Before Watchmen is not being patched together lightly or cheaply by a bunch of amateurs desperate for money. The writers and artists involved are among the very best in the business. I mean, they’ve even got John Higgins on board, award-winning colourist of the original Watchmen (and, I feel it’s only fair to add, a close personal friend). I know that John will do nothing but his absolute best on the Crimson Corsair strip, and that alone is more than enough reason for me to buy it.

I believe that the new teams are going to provide the Watchmen universe with some incredible stuff. They’re going expand its horizons and shine a light into the darker corners. We will see old events and characters in new way, and some of those ways are undoubtedly going to make us go “Oooh! Cool!”

All that said, does Before Watchmen need to exist? No, no more than The Dark Knight Strikes Again needed to exist. No more than The Killing Joke needed to exist. I totally understand and sympathise with the fans who feel that Watchmen is untouchable, but I can’t agree. If BW is bad, it’ll be forgotten in a few years and the original will still stand as proud as ever. If BW is good, but not great, it will give us Watchmen fans plenty to argue about in the coming years. And if it’s superb, well, the chief reason for that will be because the creators are standing on the shoulders of a literary giant.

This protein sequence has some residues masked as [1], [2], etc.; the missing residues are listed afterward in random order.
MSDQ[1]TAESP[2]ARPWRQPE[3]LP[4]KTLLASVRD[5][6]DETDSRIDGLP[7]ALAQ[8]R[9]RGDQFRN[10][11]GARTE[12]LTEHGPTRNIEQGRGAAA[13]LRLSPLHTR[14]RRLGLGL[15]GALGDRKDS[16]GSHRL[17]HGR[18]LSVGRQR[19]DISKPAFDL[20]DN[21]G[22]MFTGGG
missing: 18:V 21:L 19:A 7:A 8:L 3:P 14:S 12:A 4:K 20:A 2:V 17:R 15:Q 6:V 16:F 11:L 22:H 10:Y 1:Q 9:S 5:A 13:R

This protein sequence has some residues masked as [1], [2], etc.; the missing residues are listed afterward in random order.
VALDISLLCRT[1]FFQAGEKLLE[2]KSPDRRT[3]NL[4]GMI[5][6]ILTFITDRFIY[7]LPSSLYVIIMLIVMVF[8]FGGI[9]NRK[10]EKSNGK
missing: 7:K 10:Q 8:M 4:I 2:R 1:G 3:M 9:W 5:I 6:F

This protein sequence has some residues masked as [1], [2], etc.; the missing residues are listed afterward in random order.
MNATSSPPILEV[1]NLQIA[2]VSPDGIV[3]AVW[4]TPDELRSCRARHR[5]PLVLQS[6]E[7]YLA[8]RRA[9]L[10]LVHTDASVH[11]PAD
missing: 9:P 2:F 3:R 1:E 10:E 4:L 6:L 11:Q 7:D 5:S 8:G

In summary, Before Watchmen has raised a number of conflicting emotions and ideas in my little brain. Part of me doesn’t want it to happen, but another part is very intrigued to see how it’s going to turn out. I do trust the people involved to not pee all over what has gone before, but I’m still a little worried they might bring too much to Watchmen and dilute or obfuscate the themes and points of the original.

It seems to me that some fans are letting their trepidations grow into full-blown panic. “Worry not!” I say. Read Before Watchmen before you judge it. I’m sure that back in 1984 there were Swamp Thing fans panicking because their beloved character was about to be tinkered with by some unknown writer called Alan Moore, and before them, there’s bound to have been a good number of people with fond memories of Marvelman worried about the new incarnation that was appearing in Warrior.

Great stories change the world, they give birth to new ways of thinking, and they inspire other creators. Who can blame the inspired for wanting to pay homage to their inspiration? Watchmen has been so successful and so important that prequels and sequels were always an inevitability. They were never NOT going to happen.

Nothing ends. Nothing ever ends.